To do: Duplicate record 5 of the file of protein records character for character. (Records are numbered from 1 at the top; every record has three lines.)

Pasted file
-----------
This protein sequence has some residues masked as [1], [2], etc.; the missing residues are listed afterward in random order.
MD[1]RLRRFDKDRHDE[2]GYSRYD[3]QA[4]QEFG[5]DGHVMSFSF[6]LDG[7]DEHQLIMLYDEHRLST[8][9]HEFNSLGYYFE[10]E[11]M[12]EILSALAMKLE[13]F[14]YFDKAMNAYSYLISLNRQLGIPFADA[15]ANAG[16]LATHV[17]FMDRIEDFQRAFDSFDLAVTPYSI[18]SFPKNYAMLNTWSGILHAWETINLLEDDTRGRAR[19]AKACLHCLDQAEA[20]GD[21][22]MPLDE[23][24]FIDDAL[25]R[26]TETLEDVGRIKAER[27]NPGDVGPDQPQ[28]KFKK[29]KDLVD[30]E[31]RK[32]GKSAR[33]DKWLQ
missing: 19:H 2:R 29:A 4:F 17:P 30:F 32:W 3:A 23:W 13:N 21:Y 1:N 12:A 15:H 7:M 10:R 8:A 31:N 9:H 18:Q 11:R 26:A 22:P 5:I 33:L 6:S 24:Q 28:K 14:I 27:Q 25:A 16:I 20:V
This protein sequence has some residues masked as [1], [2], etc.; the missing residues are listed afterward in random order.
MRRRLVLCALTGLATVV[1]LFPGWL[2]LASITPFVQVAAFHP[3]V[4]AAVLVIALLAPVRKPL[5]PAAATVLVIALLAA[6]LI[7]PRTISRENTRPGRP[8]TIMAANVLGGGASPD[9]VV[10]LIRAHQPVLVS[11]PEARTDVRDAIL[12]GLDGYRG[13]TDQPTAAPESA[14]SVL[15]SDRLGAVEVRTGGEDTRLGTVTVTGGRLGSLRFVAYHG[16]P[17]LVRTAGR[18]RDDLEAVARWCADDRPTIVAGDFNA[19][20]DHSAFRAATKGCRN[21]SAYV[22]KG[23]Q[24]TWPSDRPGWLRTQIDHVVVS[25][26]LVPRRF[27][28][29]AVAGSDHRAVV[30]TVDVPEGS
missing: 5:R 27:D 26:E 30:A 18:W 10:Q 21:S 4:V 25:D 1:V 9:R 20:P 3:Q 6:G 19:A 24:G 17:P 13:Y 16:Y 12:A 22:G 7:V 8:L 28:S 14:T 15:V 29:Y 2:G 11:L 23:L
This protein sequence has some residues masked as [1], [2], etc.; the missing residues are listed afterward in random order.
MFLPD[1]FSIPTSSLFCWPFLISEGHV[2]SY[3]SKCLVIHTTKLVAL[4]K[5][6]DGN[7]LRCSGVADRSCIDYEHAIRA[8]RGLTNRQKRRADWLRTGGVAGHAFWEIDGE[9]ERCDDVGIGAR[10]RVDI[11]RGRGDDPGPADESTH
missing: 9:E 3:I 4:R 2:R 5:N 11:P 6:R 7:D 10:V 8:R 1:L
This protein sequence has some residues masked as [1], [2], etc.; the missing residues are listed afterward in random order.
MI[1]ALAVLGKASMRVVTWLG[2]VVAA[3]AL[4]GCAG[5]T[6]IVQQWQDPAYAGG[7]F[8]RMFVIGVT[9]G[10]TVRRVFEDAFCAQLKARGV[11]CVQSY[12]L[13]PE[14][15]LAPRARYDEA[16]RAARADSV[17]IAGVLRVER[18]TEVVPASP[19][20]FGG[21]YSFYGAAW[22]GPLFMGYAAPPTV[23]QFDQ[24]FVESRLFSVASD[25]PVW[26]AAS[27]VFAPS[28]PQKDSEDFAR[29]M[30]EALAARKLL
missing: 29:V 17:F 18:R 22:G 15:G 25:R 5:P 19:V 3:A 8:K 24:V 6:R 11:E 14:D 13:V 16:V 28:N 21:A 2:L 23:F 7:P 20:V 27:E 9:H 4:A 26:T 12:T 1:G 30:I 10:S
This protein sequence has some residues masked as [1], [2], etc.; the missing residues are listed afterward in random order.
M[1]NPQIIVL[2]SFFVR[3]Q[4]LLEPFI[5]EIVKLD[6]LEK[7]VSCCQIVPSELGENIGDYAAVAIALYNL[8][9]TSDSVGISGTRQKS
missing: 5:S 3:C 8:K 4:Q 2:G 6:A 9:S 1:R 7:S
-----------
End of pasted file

This protein sequence has some residues masked as [1], [2], etc.; the missing residues are listed afterward in random order.
M[1]NPQIIVL[2]SFFVR[3]Q[4]LLEPFI[5]EIVKLD[6]LEK[7]VSCCQIVPSELGENIGDYAAVAIALYNL[8][9]TSDSVGISGTRQKS
missing: 5:S 3:C 8:K 4:Q 2:G 6:A 9:S 1:R 7:S